Packing in a massive 50W charger (that steps down to 10W towards closer to a full charge), Oppo has take its already superb fast charging standard to new heights on the Oppo R17 Pro. During my testing, I was able to fully top up the 3,700mAh battery on the R17 Pro in just 40 minutes. Oppo claims that you can get the first 40 percent in just 10 minutes, and I can attest to this.
This rapid charging will effectively change the way you charge your phone, and make battery worries a thing of the past as long as you keep an eye on battery levels and remember to give the phone a 10-15 minute boost when you’re leaving office for the day. It’s significantly faster than the Huawei Mate 20 Pro in getting to 100 percent, which is bundled with a 40W charger.
Another signature feature on the Oppo R17 Pro is its triple-camera setup at the back, coupled with a 25-megapixel front camera. The rear camera setup uses a 12-megapixel primary sensor, 20-megapixel secondary sensor for depth-effect shots and lossless zoom, and a third TOF 3D camera. The third sensor would come in handy in situations that require 3D mapping (such as augmented reality applications) but can’t independently be used while shooting normally with the camera app.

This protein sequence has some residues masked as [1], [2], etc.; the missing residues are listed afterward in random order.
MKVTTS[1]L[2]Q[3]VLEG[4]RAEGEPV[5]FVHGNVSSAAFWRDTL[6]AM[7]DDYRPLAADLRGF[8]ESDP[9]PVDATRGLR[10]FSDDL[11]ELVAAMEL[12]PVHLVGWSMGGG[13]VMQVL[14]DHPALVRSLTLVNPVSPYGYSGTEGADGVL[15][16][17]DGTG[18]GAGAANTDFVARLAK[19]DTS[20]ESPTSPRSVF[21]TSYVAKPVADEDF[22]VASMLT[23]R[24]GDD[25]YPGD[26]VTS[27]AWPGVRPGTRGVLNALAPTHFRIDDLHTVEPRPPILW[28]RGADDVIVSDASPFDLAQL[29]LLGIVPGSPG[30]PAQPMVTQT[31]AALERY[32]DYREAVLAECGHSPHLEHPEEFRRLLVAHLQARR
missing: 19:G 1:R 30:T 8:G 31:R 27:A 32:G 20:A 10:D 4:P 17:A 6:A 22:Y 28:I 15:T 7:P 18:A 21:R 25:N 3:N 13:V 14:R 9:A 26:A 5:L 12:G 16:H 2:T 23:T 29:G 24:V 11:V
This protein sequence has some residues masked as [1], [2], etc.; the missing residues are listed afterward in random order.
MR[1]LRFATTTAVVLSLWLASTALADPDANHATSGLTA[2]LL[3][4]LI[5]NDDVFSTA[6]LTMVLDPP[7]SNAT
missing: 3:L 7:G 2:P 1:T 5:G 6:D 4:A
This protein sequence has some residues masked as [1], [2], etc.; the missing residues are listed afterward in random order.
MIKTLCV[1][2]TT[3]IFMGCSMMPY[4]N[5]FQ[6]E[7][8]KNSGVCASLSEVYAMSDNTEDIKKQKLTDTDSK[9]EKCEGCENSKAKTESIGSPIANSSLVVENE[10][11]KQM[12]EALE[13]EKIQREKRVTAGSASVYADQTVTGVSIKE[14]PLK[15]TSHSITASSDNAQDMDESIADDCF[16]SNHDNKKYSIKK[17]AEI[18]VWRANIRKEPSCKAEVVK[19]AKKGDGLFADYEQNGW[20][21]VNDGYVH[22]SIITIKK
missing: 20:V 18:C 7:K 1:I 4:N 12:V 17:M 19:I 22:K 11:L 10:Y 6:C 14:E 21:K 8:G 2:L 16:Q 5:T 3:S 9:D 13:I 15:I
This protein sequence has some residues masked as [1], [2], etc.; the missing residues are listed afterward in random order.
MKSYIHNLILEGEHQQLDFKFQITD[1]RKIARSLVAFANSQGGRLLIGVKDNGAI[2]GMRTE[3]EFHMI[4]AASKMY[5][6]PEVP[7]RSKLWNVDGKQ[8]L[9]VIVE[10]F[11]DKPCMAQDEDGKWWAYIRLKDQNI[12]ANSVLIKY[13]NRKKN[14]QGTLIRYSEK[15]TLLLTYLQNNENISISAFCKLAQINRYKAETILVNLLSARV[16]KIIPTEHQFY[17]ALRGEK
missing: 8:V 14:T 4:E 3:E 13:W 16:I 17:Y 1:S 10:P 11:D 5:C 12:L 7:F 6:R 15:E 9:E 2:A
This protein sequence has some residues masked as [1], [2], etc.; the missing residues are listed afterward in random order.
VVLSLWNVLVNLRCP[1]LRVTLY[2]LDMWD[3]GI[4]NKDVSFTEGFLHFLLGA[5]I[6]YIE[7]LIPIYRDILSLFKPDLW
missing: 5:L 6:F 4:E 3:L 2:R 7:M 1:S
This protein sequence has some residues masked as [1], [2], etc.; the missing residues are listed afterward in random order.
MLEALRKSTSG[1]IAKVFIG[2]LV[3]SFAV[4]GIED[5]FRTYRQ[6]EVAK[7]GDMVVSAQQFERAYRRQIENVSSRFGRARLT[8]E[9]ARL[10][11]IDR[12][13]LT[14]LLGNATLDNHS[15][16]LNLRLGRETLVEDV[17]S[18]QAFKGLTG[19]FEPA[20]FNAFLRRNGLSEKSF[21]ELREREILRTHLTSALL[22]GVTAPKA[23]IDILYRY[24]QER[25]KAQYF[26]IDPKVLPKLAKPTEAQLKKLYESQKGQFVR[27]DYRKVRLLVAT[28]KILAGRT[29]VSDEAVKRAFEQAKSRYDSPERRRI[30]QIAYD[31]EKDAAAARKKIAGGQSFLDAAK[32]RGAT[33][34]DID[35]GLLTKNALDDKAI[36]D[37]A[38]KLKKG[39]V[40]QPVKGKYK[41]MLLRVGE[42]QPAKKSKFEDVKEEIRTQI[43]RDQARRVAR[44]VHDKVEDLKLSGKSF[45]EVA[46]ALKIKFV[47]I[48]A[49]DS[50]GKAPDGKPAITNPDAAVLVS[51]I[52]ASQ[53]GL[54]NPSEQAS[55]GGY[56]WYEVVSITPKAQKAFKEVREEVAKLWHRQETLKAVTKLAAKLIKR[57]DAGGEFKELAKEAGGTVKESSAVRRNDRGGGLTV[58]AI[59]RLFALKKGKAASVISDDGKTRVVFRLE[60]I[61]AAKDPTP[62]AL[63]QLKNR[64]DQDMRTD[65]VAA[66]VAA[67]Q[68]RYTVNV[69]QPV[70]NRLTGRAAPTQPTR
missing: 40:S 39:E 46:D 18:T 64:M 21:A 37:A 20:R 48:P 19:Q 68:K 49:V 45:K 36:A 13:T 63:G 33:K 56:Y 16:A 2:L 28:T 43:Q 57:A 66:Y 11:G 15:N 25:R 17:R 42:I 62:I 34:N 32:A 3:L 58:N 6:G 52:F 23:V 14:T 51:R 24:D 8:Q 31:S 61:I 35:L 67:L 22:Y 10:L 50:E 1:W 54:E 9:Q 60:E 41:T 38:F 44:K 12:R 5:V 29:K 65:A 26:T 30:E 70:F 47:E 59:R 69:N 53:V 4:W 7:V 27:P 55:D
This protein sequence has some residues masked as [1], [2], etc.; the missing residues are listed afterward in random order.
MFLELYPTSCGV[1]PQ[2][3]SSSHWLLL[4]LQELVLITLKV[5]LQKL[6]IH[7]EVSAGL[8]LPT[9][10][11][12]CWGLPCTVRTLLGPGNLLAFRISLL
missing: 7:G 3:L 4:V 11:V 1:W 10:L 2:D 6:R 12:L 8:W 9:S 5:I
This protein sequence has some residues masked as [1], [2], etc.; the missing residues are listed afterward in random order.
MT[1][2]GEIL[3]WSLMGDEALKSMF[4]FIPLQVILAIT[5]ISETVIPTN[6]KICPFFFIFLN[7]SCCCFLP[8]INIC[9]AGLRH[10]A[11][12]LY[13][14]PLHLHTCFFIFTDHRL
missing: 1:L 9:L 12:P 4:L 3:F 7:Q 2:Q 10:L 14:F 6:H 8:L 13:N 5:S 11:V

Even if you discount the gimmicky and relatively niche nature of the third sensor, the primary camera is capable on its own thanks to a rather underrated feature – dual-aperture. Like the Samsung Galaxy S9 and Galaxy Note 9 devices, the Oppo R17 Pro can alternate between f/1.5 and f/2.4 depending on the lighting conditions, although unlike on the Samsung phones, you can’t manually select an aperture and have to depend on the auto mode choosing properly.
I found that while the wider aperture triggers automatically in low-light conditions, the narrower aperture isn’t always selected properly. This isn’t a problem most of the time, but can occasionally cause somewhat overexposed shots or over-saturation in bright segments of daytime pictures. In most cases though, camera performance is excellent, and I’d say that the Oppo R17 Pro is among the best camera phones you can buy under Rs 60,000. Take a look at some of the camera samples above and below.